12 more classic Mac tricks that you don't know

4 February 2016, 08:05

You guys really enjoyed the last helping of classic Mac tips that you probably don’t know, so here’s twelve more.

Get the most from Spotlight
If Spotlight’s not part of your routine then the following quick tips might persuade you.

Spotlight’s an excellent way of starting apps without using the mouse. Just hit Cmd+Space to open the Spotlight search bar, then start typing the name of the app. Before you’ve typed more than a few characters the app will be highlighted in the list, and you can run it by hitting Return. Alternatively, trying typing the app’s initial letters – to start Disk Utility, you might type du, for example. To start Google Chrome, you might type gc.

You can filter Spotlight’s list of results by typing kind:, followed by a modifier word. To see only audio in the results you could type kind:music, before typing the search term: kind:music fleetwood mac, for example. Other kind: modifiers that are obvious by their names include email, contact, document, app, folder, movies, pdf, pic, presentation, and spreadsheet. Give them a try!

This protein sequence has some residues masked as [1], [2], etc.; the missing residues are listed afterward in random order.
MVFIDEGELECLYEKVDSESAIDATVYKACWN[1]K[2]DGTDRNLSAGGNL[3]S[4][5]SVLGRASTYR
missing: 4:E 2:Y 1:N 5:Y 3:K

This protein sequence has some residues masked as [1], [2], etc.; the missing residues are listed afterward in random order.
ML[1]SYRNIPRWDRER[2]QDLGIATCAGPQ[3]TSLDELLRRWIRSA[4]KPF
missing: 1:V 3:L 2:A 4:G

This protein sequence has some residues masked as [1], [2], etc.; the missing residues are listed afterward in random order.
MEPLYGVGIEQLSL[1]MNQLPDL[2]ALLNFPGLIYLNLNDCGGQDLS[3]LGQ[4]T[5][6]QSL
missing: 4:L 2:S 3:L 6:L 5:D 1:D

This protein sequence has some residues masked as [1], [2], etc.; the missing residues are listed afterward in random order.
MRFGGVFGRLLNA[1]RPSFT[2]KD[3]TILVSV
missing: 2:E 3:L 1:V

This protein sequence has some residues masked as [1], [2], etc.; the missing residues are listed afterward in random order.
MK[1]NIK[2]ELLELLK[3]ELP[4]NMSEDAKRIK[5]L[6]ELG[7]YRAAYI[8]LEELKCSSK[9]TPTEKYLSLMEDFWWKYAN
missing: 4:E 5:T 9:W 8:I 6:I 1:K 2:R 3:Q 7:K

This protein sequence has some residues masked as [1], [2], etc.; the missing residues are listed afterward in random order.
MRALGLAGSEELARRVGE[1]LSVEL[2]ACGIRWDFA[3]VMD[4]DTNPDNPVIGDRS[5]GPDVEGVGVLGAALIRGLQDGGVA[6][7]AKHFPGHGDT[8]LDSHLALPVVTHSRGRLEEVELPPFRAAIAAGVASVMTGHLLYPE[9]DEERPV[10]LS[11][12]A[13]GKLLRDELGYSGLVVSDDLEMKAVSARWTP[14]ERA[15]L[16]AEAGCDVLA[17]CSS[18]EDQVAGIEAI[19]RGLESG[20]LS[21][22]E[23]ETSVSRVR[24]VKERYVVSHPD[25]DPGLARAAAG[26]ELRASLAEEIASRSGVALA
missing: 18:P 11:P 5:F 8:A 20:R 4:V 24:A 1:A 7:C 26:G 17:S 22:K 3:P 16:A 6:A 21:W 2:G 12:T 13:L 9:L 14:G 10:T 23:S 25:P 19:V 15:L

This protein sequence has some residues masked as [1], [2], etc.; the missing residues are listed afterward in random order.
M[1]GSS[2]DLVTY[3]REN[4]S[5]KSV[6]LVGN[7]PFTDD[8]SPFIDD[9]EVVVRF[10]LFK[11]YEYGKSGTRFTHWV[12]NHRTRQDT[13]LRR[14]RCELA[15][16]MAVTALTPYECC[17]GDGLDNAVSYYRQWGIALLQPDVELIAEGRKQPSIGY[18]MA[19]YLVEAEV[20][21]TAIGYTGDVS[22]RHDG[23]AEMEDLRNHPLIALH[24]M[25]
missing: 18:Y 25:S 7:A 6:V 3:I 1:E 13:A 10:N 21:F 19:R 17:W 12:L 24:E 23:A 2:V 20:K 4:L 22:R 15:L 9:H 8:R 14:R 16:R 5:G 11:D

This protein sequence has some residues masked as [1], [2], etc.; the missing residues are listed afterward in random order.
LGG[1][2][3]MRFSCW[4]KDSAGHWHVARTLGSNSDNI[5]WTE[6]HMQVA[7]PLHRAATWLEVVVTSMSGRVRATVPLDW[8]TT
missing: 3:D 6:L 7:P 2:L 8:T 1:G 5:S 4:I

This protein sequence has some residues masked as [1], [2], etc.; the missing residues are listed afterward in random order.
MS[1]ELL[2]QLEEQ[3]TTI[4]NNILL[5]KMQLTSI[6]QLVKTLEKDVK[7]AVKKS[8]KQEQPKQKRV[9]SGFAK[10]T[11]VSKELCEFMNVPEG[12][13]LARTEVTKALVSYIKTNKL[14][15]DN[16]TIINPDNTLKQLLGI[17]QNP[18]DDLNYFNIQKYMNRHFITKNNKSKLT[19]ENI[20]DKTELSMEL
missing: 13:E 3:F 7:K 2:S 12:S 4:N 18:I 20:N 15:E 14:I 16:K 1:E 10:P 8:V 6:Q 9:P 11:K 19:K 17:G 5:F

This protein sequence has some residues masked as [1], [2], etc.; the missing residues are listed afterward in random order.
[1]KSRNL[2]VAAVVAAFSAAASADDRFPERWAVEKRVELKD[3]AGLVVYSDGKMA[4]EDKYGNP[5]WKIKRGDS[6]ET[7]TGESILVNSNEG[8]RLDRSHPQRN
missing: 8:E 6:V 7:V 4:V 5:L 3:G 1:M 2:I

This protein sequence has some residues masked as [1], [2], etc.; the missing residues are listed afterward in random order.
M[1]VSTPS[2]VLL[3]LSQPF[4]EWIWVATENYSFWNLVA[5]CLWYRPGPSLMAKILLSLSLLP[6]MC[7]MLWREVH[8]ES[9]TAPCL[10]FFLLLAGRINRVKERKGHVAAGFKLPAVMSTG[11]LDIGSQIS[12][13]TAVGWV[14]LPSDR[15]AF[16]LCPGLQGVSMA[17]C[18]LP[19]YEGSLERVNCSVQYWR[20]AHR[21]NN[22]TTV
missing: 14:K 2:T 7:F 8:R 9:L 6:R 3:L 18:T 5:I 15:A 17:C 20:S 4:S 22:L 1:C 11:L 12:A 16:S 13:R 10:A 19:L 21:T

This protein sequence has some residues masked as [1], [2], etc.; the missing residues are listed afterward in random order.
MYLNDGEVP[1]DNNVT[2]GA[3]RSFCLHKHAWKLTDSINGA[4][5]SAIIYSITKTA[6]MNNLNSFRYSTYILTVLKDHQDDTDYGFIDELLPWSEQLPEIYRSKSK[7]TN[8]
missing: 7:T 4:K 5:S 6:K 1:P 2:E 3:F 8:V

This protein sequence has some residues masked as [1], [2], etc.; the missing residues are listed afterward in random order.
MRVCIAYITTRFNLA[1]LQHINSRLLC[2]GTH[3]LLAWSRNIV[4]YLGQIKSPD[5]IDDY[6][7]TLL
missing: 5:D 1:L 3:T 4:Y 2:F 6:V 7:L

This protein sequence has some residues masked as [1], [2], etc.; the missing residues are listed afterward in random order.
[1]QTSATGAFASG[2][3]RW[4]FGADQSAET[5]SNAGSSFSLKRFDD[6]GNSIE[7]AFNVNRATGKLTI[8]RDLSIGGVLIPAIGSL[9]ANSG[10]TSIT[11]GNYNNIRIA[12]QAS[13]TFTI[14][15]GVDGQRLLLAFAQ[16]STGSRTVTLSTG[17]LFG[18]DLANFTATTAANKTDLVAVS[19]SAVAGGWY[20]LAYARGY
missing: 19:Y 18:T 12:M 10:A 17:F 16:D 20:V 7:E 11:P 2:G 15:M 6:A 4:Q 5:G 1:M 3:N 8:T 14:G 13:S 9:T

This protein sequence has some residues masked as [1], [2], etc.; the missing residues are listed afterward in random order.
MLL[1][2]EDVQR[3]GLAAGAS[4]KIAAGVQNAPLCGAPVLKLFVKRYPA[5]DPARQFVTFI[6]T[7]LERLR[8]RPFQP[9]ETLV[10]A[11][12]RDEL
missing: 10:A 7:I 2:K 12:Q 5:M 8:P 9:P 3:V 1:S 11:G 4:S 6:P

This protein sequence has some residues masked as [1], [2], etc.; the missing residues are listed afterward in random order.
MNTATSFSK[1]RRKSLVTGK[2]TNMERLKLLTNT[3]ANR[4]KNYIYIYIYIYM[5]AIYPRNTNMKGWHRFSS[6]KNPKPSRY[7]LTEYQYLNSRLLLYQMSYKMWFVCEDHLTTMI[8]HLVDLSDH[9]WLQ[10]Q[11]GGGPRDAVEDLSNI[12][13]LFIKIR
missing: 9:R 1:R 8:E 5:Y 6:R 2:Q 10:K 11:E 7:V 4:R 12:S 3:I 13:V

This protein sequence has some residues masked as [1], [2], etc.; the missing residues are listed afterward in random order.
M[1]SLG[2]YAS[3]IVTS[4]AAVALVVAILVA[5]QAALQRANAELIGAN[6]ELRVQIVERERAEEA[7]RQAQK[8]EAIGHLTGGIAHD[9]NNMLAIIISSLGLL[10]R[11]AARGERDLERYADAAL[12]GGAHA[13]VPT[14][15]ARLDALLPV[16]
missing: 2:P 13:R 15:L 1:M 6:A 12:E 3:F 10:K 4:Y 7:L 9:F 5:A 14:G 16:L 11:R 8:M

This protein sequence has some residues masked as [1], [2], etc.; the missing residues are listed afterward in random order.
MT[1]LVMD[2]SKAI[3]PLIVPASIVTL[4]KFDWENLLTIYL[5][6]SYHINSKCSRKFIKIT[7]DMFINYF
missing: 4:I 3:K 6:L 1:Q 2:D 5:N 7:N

Create CD artwork using iTunes
You might already know that you can burn audio and MP3 CDs from your iTunes music collection – provided your Mac has a DVD writer, of course! First create a new playlist – select the tracks, right-click them and select New Playlist From Selection. Then select the new Playlist, right-click it, and select the Burn Playlist to Disc option.

But did you know that iTunes can print-off a high quality jewel case for your homemade CD? Again, select the Playlist, and click File > Print on the main menu. In the dialog box that appears, select whatever style you want from the Theme dropdown list. The “single cover” option produces something akin to a commercial CD’s jewel case, using the album art from the music files.

Find forgotten passwords
Often your Mac will ask whether you want to let it remember your login details for websites and even applications.